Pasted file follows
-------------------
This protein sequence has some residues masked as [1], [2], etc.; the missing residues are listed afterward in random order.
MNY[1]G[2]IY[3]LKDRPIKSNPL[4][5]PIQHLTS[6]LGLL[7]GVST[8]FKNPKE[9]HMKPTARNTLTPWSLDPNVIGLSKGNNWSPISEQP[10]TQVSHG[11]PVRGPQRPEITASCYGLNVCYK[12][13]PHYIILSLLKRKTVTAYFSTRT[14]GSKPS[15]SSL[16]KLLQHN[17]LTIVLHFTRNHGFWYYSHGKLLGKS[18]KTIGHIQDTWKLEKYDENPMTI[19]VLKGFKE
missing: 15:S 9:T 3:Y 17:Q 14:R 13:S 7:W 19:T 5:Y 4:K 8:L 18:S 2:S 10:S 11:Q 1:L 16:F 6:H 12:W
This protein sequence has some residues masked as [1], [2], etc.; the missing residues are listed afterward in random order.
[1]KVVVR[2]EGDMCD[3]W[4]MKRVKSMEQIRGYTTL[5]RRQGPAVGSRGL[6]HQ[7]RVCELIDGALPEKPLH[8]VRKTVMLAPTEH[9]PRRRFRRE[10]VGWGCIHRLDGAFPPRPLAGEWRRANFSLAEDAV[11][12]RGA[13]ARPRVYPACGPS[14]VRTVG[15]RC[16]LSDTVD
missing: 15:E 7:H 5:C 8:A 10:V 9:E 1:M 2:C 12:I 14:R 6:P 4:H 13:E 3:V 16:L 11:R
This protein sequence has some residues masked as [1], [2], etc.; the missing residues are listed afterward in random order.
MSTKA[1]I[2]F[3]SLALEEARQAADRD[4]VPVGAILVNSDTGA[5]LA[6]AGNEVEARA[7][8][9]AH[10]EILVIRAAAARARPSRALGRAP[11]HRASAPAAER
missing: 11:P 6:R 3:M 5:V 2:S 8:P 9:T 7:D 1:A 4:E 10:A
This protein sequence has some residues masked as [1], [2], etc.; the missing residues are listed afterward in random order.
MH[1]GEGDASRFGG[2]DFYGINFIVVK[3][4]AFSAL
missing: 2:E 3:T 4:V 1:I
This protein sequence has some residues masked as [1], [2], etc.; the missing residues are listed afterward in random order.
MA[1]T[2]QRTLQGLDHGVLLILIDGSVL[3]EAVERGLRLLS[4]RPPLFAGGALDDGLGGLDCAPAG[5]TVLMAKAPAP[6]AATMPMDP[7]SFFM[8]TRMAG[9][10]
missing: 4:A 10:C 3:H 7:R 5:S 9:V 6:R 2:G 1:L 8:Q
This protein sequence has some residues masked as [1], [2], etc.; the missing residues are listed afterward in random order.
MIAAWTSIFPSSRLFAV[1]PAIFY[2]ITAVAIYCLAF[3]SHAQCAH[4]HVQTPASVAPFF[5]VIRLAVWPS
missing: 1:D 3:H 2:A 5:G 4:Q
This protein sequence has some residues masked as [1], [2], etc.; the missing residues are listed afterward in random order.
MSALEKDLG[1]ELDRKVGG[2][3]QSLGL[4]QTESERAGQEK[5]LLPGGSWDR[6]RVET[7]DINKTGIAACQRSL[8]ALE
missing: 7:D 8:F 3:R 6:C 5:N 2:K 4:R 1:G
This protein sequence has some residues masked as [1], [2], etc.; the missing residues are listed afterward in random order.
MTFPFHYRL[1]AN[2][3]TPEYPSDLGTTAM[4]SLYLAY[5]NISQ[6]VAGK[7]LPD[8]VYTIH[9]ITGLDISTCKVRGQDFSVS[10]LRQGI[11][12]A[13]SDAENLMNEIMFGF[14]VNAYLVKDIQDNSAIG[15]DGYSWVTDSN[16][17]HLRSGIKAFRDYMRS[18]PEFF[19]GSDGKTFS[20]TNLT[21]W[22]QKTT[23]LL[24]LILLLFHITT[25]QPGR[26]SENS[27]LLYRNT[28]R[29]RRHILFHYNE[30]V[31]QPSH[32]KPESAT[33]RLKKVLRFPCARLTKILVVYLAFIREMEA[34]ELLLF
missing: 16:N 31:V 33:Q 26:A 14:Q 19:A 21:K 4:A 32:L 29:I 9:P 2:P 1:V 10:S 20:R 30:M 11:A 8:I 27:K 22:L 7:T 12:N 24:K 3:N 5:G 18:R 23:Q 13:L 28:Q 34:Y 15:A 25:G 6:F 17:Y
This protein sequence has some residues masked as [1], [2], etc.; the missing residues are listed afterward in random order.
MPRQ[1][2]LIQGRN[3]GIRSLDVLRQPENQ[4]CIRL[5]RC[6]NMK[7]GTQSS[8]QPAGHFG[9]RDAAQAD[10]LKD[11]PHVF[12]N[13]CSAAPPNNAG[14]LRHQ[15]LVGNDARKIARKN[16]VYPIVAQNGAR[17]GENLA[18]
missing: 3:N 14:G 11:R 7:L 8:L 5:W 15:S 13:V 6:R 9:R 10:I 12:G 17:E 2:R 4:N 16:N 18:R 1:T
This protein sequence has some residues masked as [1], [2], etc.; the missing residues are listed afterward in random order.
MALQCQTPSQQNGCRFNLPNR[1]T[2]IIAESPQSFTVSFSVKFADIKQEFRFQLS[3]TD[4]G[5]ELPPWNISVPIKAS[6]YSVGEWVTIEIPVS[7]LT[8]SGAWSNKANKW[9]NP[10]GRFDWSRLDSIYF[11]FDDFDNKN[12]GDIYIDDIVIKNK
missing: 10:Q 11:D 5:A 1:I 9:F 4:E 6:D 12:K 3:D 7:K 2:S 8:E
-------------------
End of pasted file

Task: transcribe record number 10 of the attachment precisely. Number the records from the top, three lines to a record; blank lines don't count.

This protein sequence has some residues masked as [1], [2], etc.; the missing residues are listed afterward in random order.
MALQCQTPSQQNGCRFNLPNR[1]T[2]IIAESPQSFTVSFSVKFADIKQEFRFQLS[3]TD[4]G[5]ELPPWNISVPIKAS[6]YSVGEWVTIEIPVS[7]LT[8]SGAWSNKANKW[9]NP[10]GRFDWSRLDSIYF[11]FDDFDNKN[12]GDIYIDDIVIKNK
missing: 10:Q 11:D 5:A 1:I 9:F 4:E 6:D 12:K 3:D 7:K 2:S 8:E